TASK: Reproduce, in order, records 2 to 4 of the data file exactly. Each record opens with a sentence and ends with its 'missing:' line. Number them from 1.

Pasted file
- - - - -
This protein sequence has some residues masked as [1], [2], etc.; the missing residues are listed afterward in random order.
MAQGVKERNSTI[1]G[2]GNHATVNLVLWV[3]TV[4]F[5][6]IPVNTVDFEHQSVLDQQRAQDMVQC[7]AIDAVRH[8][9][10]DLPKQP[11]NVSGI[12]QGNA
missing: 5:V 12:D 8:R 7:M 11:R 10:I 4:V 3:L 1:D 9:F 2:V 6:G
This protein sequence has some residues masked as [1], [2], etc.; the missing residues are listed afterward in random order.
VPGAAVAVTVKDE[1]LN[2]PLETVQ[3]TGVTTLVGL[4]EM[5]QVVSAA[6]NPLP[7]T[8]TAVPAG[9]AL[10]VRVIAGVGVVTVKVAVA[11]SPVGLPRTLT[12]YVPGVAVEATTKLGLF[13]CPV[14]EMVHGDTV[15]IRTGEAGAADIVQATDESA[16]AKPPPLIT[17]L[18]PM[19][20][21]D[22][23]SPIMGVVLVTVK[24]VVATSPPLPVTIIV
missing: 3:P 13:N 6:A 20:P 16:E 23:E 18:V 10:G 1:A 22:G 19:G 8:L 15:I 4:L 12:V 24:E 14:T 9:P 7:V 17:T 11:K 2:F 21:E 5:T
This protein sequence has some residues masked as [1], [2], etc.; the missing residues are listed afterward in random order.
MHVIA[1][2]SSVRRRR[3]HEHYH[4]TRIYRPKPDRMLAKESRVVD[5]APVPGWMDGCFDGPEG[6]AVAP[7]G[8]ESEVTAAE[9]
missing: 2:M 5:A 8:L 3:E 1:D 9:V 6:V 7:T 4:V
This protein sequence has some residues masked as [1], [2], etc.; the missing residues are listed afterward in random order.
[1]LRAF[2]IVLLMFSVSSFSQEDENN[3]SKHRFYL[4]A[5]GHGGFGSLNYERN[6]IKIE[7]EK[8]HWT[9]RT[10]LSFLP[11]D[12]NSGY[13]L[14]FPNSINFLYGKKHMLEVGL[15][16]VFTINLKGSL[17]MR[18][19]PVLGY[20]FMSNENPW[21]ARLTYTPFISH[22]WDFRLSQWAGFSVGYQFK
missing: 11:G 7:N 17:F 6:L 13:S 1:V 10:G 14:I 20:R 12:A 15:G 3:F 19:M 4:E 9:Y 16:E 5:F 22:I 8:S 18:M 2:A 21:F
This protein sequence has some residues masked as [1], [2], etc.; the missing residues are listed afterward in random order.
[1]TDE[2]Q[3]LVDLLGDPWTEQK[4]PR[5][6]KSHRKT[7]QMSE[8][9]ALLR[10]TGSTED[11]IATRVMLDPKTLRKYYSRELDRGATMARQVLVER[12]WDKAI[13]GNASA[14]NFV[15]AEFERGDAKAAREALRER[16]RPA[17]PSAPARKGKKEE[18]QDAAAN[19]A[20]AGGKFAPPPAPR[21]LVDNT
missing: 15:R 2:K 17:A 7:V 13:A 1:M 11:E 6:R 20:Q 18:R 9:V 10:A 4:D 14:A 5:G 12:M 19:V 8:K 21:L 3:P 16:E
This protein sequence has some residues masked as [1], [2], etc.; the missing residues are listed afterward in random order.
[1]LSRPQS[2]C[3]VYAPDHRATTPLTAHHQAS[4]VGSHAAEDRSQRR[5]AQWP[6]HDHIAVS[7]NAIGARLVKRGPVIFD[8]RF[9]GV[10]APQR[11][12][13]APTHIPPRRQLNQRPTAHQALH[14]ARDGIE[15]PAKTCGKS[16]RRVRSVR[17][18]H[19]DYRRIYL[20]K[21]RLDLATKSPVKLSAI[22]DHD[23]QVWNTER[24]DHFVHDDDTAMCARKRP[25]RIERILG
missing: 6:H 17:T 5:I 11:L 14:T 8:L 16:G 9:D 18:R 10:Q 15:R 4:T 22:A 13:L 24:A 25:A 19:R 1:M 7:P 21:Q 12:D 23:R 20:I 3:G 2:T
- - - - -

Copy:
This protein sequence has some residues masked as [1], [2], etc.; the missing residues are listed afterward in random order.
VPGAAVAVTVKDE[1]LN[2]PLETVQ[3]TGVTTLVGL[4]EM[5]QVVSAA[6]NPLP[7]T[8]TAVPAG[9]AL[10]VRVIAGVGVVTVKVAVA[11]SPVGLPRTLT[12]YVPGVAVEATTKLGLF[13]CPV[14]EMVHGDTV[15]IRTGEAGAADIVQATDESA[16]AKPPPLIT[17]L[18]PM[19][20][21]D[22][23]SPIMGVVLVTVK[24]VVATSPPLPVTIIV
missing: 3:P 13:N 6:A 20:P 16:E 23:E 18:V 10:G 1:A 22:G 19:G 8:L 15:I 4:L 12:V 24:E 14:T 9:P 7:V 17:T 11:K 2:F 21:E 5:T
This protein sequence has some residues masked as [1], [2], etc.; the missing residues are listed afterward in random order.
MHVIA[1][2]SSVRRRR[3]HEHYH[4]TRIYRPKPDRMLAKESRVVD[5]APVPGWMDGCFDGPEG[6]AVAP[7]G[8]ESEVTAAE[9]
missing: 2:M 5:A 8:L 3:E 1:D 9:V 6:V 7:T 4:V
This protein sequence has some residues masked as [1], [2], etc.; the missing residues are listed afterward in random order.
[1]LRAF[2]IVLLMFSVSSFSQEDENN[3]SKHRFYL[4]A[5]GHGGFGSLNYERN[6]IKIE[7]EK[8]HWT[9]RT[10]LSFLP[11]D[12]NSGY[13]L[14]FPNSINFLYGKKHMLEVGL[15][16]VFTINLKGSL[17]MR[18][19]PVLGY[20]FMSNENPW[21]ARLTYTPFISH[22]WDFRLSQWAGFSVGYQFK
missing: 11:G 7:N 17:F 6:L 13:S 1:V 10:G 14:I 20:R 12:A 15:G 3:F 19:M 4:E 9:Y 16:E 5:F 22:I 8:S 18:M 2:A 21:F